Oil prices went into another free-fall after US supplies grew unexpectedly and OPEC dimmed its forecast for oil demand.
The US Energy Department announced a surprise increase in domestic oil inventories while OPEC projected that next year, the demand for crude would sink to levels that have not been seen in over a decade.
According to Fox Business, West Texas Intermediate crude oil, the US benchmark, dropped below $61 per barrel the first time from Jul 2009. January delivery oil traded at a low of $60.43 per barrel. The contract dropped 4.5% or $2.88 at $60.94 per barrel.
Traders have been eyeing the prolonged oil glut, fueled by US shale oil, which has seen oil futures tumbling more than 40% from early summer.
The Energy Information Administration reported that inventories for US oil ended last week at 380.8 million barrels, an increase of 1.5 million barrels. Industry watchers have been expecting refiners and traders to have less oil in hand.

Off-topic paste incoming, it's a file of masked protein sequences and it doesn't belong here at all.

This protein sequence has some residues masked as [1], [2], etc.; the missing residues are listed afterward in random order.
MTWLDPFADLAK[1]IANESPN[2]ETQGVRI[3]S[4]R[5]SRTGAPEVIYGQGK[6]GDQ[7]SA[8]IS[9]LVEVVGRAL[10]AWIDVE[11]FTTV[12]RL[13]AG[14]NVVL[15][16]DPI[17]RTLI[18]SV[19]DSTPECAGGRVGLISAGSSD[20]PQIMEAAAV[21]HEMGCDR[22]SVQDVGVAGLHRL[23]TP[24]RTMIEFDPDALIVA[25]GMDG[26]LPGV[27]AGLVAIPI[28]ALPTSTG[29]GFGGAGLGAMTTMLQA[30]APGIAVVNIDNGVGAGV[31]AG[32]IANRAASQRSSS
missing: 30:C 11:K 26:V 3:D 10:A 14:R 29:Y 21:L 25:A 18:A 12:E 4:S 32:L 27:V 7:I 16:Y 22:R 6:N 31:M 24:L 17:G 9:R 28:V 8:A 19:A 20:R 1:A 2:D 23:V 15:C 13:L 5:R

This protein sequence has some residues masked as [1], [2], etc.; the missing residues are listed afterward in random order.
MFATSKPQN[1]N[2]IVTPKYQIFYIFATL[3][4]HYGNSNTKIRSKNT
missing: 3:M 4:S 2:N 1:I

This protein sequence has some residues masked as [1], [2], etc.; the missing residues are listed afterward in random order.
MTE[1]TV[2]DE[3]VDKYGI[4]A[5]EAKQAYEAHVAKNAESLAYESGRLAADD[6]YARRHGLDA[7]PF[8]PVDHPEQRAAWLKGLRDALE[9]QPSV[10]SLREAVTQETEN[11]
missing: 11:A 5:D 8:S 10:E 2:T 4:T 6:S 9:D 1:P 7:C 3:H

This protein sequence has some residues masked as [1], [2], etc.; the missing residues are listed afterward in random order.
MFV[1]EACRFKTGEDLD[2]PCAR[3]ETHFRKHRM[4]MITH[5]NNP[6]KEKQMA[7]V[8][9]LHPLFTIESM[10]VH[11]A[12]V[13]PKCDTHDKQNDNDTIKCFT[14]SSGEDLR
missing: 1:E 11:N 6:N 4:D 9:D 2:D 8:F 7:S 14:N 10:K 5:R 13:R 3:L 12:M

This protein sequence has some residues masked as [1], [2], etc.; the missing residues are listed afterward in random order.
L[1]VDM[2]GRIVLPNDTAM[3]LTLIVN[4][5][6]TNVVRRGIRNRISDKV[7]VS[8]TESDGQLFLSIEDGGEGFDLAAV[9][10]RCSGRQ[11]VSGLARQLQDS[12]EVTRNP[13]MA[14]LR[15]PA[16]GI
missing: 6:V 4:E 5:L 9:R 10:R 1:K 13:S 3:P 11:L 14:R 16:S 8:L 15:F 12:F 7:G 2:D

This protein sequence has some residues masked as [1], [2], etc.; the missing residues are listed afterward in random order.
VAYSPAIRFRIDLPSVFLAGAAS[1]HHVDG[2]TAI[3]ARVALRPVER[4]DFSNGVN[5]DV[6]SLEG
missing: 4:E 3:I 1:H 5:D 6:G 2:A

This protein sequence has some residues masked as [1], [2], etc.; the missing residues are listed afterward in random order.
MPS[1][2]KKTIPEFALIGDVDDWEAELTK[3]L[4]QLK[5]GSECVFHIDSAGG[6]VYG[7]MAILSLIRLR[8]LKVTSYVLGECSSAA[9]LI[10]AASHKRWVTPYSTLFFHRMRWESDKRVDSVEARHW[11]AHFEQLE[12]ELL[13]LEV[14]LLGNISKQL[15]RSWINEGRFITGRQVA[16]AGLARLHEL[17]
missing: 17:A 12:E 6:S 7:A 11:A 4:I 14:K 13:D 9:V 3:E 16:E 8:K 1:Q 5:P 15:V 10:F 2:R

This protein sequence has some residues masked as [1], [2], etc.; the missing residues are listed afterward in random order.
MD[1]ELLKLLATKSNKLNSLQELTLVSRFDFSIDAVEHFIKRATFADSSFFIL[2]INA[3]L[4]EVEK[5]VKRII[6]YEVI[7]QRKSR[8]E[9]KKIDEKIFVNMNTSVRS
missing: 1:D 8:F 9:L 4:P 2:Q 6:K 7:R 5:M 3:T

As reported by ABC News, Stephen Schork, energy analyst and trader said that he is expecting the combination of growing global supplies and weak economic news in Asia to push oil lower to below $60 by the end of the week.
He said, “It’s the proverbial ‘trying to catch a falling dagger’ and I’m not going to try to catch it.”
At the current stockpiles levels, American refineries might continue processing oil at the same pace for around 23 days.
The US oil production has averaged 9.1 million barrels per day for the week ended December 5, reflecting a high of 31 years.
Gasoline supplies climbed last week, growing 8.2 million barrels for the largest weekly rise since September 2001. New York Harbor gasoline futures dropped to $1.64 per gallon by eight cents. AAA said retail gasoline prices averaged around $2.64 nationwide on Wednesday morning, dropping 29 cents in comparison to last month.
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